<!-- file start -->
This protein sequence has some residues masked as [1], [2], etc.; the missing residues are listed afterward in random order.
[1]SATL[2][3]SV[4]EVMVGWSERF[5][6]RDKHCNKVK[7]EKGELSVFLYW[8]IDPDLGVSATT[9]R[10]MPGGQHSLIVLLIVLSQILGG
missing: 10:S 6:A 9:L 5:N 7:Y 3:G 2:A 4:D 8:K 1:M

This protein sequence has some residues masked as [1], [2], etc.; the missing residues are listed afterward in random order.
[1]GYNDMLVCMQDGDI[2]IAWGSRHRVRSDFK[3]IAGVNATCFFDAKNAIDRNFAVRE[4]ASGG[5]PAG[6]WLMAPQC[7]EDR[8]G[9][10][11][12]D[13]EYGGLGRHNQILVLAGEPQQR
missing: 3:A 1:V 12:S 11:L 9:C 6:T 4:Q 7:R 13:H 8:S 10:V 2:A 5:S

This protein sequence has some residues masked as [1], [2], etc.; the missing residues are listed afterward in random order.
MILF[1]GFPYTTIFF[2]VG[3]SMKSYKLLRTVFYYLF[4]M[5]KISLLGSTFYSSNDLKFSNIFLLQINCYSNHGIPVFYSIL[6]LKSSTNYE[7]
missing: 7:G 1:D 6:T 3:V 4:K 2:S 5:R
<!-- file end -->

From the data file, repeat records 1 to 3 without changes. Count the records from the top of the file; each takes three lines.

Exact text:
This protein sequence has some residues masked as [1], [2], etc.; the missing residues are listed afterward in random order.
[1]SATL[2][3]SV[4]EVMVGWSERF[5][6]RDKHCNKVK[7]EKGELSVFLYW[8]IDPDLGVSATT[9]R[10]MPGGQHSLIVLLIVLSQILGG
missing: 10:S 6:A 9:L 5:N 7:Y 3:G 2:A 4:D 8:K 1:M

This protein sequence has some residues masked as [1], [2], etc.; the missing residues are listed afterward in random order.
[1]GYNDMLVCMQDGDI[2]IAWGSRHRVRSDFK[3]IAGVNATCFFDAKNAIDRNFAVRE[4]ASGG[5]PAG[6]WLMAPQC[7]EDR[8]G[9][10][11][12]D[13]EYGGLGRHNQILVLAGEPQQR
missing: 3:A 1:V 12:S 11:L 9:C 6:T 4:Q 7:R 13:H 8:S 10:V 2:A 5:S

This protein sequence has some residues masked as [1], [2], etc.; the missing residues are listed afterward in random order.
MILF[1]GFPYTTIFF[2]VG[3]SMKSYKLLRTVFYYLF[4]M[5]KISLLGSTFYSSNDLKFSNIFLLQINCYSNHGIPVFYSIL[6]LKSSTNYE[7]
missing: 7:G 1:D 6:T 3:V 4:K 2:S 5:R